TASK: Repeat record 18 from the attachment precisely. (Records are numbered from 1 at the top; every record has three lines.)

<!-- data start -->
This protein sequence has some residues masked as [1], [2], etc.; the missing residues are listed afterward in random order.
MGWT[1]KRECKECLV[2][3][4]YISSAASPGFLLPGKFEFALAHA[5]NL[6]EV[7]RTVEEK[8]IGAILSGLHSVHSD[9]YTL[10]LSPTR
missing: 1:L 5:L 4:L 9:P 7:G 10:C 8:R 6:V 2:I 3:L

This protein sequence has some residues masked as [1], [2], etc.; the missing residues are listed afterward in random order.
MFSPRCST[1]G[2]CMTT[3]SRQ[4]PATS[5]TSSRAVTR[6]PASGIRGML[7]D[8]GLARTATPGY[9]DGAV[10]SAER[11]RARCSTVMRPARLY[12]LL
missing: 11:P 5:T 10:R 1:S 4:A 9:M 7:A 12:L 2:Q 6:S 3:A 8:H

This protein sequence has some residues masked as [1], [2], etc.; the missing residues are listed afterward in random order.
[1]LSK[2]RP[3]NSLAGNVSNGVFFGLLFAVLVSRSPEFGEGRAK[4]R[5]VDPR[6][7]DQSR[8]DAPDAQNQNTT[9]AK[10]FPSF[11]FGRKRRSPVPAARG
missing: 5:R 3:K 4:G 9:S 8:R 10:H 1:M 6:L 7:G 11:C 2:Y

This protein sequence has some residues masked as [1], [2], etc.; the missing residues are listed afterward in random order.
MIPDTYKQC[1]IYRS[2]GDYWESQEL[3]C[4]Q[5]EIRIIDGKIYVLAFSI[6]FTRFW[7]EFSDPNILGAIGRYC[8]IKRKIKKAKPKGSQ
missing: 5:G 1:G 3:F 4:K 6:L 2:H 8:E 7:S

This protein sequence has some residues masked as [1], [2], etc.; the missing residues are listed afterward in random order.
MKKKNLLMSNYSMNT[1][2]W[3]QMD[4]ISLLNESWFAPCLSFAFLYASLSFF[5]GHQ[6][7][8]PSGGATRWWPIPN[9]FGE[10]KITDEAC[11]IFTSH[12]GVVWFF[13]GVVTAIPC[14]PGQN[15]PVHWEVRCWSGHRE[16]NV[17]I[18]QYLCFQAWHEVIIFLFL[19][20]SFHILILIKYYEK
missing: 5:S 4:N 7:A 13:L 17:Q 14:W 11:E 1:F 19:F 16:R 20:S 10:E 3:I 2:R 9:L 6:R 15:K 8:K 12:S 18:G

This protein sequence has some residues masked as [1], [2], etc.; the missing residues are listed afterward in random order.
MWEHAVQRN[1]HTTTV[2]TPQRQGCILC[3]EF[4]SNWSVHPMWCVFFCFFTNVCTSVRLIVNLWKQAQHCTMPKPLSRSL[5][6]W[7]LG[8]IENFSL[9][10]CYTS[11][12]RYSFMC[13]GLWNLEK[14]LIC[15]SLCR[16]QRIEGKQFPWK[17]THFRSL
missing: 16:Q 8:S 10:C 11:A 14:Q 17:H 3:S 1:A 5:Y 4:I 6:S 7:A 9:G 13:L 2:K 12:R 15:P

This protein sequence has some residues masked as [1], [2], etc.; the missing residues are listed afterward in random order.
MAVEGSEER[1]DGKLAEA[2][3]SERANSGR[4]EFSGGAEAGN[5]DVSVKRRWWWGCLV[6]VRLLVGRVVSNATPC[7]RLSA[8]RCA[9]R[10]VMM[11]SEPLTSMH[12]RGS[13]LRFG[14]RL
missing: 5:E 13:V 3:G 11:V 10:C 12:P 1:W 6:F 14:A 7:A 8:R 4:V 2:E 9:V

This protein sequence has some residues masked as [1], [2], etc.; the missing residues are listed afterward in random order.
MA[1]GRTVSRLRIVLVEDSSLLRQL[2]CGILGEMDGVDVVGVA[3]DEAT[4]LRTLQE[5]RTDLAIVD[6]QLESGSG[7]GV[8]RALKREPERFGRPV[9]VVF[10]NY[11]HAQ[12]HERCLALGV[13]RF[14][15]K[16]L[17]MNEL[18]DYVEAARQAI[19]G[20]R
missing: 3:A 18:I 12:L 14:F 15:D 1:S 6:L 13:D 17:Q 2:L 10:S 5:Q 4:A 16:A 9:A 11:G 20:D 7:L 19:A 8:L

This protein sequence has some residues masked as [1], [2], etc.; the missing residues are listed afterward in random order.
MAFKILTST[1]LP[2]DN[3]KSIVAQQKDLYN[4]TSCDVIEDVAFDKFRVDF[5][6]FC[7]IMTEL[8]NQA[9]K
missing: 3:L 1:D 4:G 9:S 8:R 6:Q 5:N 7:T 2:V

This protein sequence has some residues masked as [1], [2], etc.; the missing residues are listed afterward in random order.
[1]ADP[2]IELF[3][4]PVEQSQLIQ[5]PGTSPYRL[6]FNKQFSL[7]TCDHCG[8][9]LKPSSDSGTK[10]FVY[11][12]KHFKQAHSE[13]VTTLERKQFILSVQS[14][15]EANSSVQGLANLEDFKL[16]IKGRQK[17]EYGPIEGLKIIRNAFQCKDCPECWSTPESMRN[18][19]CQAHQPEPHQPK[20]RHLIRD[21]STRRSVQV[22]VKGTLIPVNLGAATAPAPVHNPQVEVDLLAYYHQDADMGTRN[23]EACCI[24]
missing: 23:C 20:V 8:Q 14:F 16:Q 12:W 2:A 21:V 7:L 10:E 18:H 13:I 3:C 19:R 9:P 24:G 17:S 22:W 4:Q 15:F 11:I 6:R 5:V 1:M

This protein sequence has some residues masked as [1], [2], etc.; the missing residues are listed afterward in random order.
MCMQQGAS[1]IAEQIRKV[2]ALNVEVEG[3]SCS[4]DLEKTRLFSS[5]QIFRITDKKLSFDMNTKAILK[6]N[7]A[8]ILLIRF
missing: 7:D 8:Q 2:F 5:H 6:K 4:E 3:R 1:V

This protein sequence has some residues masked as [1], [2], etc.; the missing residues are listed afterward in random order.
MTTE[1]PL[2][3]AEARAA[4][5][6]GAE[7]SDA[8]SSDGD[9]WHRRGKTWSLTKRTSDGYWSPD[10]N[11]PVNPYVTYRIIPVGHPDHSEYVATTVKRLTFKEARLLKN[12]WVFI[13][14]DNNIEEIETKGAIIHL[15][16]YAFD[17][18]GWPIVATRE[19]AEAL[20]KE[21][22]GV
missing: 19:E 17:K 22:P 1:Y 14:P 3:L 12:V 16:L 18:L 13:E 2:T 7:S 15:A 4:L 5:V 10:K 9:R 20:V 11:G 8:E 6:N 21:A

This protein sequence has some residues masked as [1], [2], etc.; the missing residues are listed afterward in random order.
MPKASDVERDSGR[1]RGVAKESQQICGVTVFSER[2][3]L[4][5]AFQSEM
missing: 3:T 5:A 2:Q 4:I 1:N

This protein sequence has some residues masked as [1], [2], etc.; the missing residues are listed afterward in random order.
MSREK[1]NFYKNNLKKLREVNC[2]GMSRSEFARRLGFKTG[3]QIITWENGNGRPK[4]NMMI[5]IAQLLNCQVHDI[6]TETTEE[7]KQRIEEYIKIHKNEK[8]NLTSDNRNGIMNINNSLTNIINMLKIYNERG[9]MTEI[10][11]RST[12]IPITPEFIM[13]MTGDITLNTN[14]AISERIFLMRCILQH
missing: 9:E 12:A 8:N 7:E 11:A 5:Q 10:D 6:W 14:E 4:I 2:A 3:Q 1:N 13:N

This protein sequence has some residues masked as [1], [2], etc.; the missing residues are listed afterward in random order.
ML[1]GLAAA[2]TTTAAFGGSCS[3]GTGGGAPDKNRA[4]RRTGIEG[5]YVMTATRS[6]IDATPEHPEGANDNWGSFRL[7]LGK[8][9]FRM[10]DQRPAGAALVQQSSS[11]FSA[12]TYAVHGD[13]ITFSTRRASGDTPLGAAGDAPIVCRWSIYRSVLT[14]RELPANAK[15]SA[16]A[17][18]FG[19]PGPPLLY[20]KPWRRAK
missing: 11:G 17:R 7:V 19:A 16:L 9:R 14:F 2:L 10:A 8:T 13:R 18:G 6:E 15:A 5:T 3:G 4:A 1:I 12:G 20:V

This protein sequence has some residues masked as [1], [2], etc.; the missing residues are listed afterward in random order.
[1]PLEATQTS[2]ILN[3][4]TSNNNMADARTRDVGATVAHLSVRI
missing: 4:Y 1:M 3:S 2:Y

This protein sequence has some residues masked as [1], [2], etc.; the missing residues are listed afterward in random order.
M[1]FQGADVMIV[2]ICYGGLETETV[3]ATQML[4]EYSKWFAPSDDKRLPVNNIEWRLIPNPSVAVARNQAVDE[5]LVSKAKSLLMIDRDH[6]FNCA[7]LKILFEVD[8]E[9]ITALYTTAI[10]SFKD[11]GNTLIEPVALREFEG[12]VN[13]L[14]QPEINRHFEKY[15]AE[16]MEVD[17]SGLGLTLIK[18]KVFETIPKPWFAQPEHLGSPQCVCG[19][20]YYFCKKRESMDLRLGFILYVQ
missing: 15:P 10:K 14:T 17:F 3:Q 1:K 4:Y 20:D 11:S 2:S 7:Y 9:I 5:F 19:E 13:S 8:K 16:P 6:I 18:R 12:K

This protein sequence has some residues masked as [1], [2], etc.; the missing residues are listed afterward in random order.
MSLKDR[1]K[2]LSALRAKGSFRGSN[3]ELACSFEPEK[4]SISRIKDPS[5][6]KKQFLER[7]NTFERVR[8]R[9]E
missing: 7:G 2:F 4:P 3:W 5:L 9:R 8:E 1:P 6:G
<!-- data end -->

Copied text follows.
This protein sequence has some residues masked as [1], [2], etc.; the missing residues are listed afterward in random order.
MSLKDR[1]K[2]LSALRAKGSFRGSN[3]ELACSFEPEK[4]SISRIKDPS[5][6]KKQFLER[7]NTFERVR[8]R[9]E
missing: 7:G 2:F 4:P 3:W 5:L 9:R 8:E 1:P 6:G